This Creature is also going to be equipped with a camera, so we can also have vision neurons. A typical camera that you’d mount on a robot provides a huge amount of information, but what we’re going to do is to start off by only using a tiny fraction of it, and in a particularly dumb way. What we’ll do is take the images coming in from the camera, and separate them into two regions — the left and right halves of the full image. We’ll take all of the pixels in each side, average them, and threshold them such that if the average intensity of the pixels is 128 or higher, that means 1 (i.e. bright = 1) otherwise 0 (dark = 0). This mimics the thresholded photodetector ommatidia idea we discussed a couple of posts back, although now we have two of them — one for the left side of the creature’s vision, and one for the right side.

Again we’ll have two successive times. Typical cameras provide around 30 frames per second, which is a lot faster than the time we set for the motor response. So what we’ll do is average the camera results over 15 frames, so that we can keep the difference in time the same as the difference we chose for the motors. Again this is not the smartest thing we could do but we can improve this later! With these choices, here’s the DBM we will use for the vision system.

Note that the unit labels have been shifted by 4 for each from the motor system.

Note that the unit labels have been shifted by 4 for each from the motor system.

Now let’s equip our Creature with a speaker / microphone. As with the vision system, an audio system we can mount on a robot can provide us with very rich data. But we’ll ignore most of it for the time being. Analogously to the simple system we put in place for vision, let’s again choose two audio neurons, but this time instead of thresholding the intensity of the visual input on the left/right halves of the incoming images, we’ll threshold the intensity of two different frequencies, one low and one high, corresponding to 100 Hz and 1000 Hz. An input in each will be 0 if the fourier component of the signal over a total of 450ms was less than a threshold, and 1 if it’s greater. The idea is that if these frequencies are present, the corresponding audio neuron will be on, otherwise it will be off.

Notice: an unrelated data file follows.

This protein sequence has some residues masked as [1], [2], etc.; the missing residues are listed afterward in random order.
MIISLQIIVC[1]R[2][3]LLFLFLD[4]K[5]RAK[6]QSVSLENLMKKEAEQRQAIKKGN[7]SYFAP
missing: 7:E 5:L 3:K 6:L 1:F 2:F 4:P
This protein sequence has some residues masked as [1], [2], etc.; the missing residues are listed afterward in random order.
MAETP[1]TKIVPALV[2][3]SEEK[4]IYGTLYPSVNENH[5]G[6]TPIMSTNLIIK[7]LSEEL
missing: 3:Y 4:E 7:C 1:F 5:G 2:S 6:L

Here’s the DBM for the audio system.

Cid_pics_25

Here’s the audio DBM. We’ve set it up so that there are two audio neurons, one of which fires if it senses 100Hz and the other which fires if it senses 1,000Hz.

Finally, let’s add a weapons system. We’ll mount a missile launcher on the robot. Because firing a missile is serious business, we’ll make it so that both weapons neurons have to be on simultaneously for a firing event, so 00, 01 and 10 mean ‘don’t fire’, and 11 means ‘fire’. Again we’ll have two times, separated by 450 ms. Here’s the weapons system DBM.